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History of Liberalism, Post 1: Reservations

Much bandwith has been spent on the National Review initiated discussion on the roots of American liberalism, and why, Mr. Goldberg alleges, so few modern liberals have a full understanding of their history. A brief history of the conversation:


  • Jacob Levy at Volokh has another post, where he uses a charicature of modern liberalism to deny it its legitimate heritage.
  • Jacob Levy at Volokh has a post emphasizing Rawls.
  • Goldberg at NRO has a snide post about how Cato interns are smarter than anyone at CAP.
  • Goldberg at NRO has another post on how a preference for change doesn't obviate the need for knowledge of history.
  • Steve Hayward at NRO has a post on how there is no foundational text of American liberalism.
  • Goldberg at NRO has a post on how a preference for change doesn't obviate the need for knowledge of history.
  • Goldberg has a snide post claiming that he's "observed first hand" that liberals are ignorant of their history.
  • Matthew Yglesias has a number of posts on the subject, here and here, generally defending pragmatism and impugning conservatism.
  • John Holbo has a thorough criticism of Goldberg's rhetorical assumptions.
  • John Rosenberg responds, emphasizing legal realism.
  • Mark Schmitt starts a new American Prospect column on liberal history.
I am actually something of a liberal history buff, despite being just a random fellow. I want to attack what are some misguided premises underlying this entire conversation, but only in part - because I think its currency is an excellent opportunity for resurfacing some old ideas that are useful in modern debates.

Criticism 1: Liberalism is a Position, Not a Movement. Goldberg, the poster boy for movement conservatism, is befuddled by modern liberalism because its structure and organization is so foreign to him. Conservatism is a clearly defined movement, with fairly concrete historical origins, and an obvious network of relationships. Conservatives working on taxes, conservatives working against regulations, conservative culture warriors, all conceive of themselves as part of a greater movement. Until recently, liberalism has been completely different. It has been comprised of a number of people, who generally share certain epistemological foundations, that enter into coalitions as the need arises. If you work for NOW, or NARAL, you might work with environmental groups on third world development, human rights groups on trafficking in women, and civil rights groups on pre-natal care. You don't necessarily work with these groups because of some ideological affinity, because you are all part of the "movement" - you work with them for a discrete policy goal.

Criticism 2: There is No Such Thing as a Professional Liberal. Perhaps as an analogue of the organizationl structure of modern liberalism, there is no single person that embodies "liberalism." In fact, liberals work in particular policy areas, and develop what we like to call "expertise." Conservatives think they are qualified to talk on something when they have received the Heritage or AEI talking points - liberals let the actual experts do the talking. Putting an expert on regulation, like OMB Watch's Gary Bass, on a panel with a random conservative is a charade - the conservative currency of apocryphal anecdotes can't buy a thing compared to the cash of genuine expertise liberals bring to the table. Even conservative leaders of the anti-regulatory think tanks, like Tozzi of the Center for Regulatory Effectiveness, are clearly movement men first. Legal experts like Kip Viscusi or current OIRA head John Graham are better, but only marginally: their reliance on industry funding ensures that they toe a party line. When was the last time the Harvard Center for Risk Analysis published a pro-regulation piece?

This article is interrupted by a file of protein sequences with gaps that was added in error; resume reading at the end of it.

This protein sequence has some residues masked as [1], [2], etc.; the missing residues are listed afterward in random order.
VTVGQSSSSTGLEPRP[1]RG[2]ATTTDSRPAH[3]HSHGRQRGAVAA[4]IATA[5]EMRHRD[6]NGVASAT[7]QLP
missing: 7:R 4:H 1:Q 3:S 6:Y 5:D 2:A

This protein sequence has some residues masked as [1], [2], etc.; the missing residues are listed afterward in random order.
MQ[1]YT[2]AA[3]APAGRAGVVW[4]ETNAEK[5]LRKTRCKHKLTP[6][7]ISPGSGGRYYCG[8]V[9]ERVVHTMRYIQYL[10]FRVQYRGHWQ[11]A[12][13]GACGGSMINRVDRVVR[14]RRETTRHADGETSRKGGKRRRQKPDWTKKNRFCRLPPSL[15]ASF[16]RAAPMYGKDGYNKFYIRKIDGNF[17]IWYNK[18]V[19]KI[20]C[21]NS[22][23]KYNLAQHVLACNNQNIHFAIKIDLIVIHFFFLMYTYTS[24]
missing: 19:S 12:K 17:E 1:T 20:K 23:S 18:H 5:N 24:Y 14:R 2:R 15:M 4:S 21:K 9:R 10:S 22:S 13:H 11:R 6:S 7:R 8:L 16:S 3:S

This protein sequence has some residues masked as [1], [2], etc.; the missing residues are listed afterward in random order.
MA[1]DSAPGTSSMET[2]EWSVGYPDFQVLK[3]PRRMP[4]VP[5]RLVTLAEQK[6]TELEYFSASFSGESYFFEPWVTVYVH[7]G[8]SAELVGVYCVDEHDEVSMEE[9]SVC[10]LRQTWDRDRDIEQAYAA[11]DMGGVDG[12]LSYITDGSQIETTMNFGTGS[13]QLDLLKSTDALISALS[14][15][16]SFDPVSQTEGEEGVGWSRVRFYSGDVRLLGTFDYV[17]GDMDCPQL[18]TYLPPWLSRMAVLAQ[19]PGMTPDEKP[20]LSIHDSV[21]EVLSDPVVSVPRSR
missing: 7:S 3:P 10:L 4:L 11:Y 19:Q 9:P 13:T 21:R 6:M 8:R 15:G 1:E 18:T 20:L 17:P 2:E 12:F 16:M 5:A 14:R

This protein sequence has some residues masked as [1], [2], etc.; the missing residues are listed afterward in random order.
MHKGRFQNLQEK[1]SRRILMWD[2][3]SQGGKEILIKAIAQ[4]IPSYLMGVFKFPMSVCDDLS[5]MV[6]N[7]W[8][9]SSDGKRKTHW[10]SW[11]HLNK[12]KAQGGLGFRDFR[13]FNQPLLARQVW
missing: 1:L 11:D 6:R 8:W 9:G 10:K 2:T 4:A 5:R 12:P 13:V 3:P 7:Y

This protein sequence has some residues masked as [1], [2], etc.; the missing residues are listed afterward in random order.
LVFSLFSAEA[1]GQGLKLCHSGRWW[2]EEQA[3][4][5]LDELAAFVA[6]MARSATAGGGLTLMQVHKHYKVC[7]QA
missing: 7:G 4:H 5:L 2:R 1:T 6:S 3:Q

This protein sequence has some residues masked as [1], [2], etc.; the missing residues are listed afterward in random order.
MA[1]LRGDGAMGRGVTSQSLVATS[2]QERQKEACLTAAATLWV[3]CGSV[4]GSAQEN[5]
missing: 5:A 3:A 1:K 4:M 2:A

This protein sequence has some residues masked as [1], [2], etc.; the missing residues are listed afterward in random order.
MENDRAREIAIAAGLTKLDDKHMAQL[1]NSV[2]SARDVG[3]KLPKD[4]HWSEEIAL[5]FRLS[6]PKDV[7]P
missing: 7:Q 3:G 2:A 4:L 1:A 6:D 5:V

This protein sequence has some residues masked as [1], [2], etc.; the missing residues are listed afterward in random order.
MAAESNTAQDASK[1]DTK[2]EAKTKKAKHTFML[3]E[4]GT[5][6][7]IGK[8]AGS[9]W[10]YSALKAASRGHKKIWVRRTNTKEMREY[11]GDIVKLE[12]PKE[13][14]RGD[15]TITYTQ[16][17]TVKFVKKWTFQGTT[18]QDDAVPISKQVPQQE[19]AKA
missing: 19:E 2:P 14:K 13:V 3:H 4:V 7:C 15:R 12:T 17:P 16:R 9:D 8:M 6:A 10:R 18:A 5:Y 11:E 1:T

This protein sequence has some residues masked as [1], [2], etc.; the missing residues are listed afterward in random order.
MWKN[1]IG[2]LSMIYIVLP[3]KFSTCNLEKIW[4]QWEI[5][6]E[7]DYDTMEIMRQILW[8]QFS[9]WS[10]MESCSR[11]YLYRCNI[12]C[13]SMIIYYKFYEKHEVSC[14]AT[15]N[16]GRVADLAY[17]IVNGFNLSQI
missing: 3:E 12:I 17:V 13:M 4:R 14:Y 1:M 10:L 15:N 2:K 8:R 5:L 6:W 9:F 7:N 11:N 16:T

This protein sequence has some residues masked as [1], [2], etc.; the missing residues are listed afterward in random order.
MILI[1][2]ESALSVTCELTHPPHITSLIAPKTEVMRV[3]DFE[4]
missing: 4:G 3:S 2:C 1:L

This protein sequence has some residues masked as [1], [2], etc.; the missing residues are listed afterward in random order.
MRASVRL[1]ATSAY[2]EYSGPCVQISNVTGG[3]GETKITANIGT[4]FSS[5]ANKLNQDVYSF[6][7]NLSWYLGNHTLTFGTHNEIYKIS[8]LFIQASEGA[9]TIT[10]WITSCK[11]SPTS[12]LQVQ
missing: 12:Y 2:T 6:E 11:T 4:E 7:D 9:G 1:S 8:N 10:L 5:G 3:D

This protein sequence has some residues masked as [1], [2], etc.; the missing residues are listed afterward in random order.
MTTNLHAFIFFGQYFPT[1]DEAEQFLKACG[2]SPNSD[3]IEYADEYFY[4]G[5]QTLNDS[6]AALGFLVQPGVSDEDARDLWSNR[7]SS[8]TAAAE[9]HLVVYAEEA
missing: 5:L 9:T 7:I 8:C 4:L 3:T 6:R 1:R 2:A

When Goldberg claims that Young Republicans know a lot more about their intellectual forefathers than College Democrats, he is probably right. But if you asked the same groups about about, say, international development, you would have some liberals that knew a lot of real science on it, and some conservatives that had read their talking points. If you asked about tax policy, or Constitutional law, or American history, or any other of a number of subjects, the response would be the same: some liberal experts, some conservative ideologues. That is actually the strength of ad-hoc coalitions - specializiation - something the benefits of which conservatives should be able to recognize.

Criticism 3: Much of the Conservative Knowledge about their Roots is Counter-Factual. Conservatives stake a broad claim to much of the intellectual history of Classical Liberalism (as opposed to American liberalism). Unfortunately, much of their geneological tracing is based on distortions, hope, and "lawyer's history," in the phrase of Morty Horwitz. For instance, the libertarian fetishization of Adam Smith is simply ridiculous - the author of a Theory of Moral Sentiments, the ally of Hume and leader of the Scottish Enlightenment - would probably be repulsed by the quasi-theological interpretation of one of his texts. The Scottish Enlightnment comprised a motley crue, and Smith had more mot than most. Emma Rothschild, for instance, has admirably filled the academic literature with analysis of Smith's muddled, occasionally radical, occasionally liberal positions.

Rothschild's texts are largely ignored by liberals, though. Why? Because liberalism is not a movement. Movement's rely on appeals to authority, be they to Strauss and the classics, Hayek and the Chicago/Austrians, or Kirk and the banal.

All this said, it is a worthwhile project to retrospectively build a body of literature capable of motivating a liberal movement. I hope the blogosphere is up to it. I'll try to do my part.


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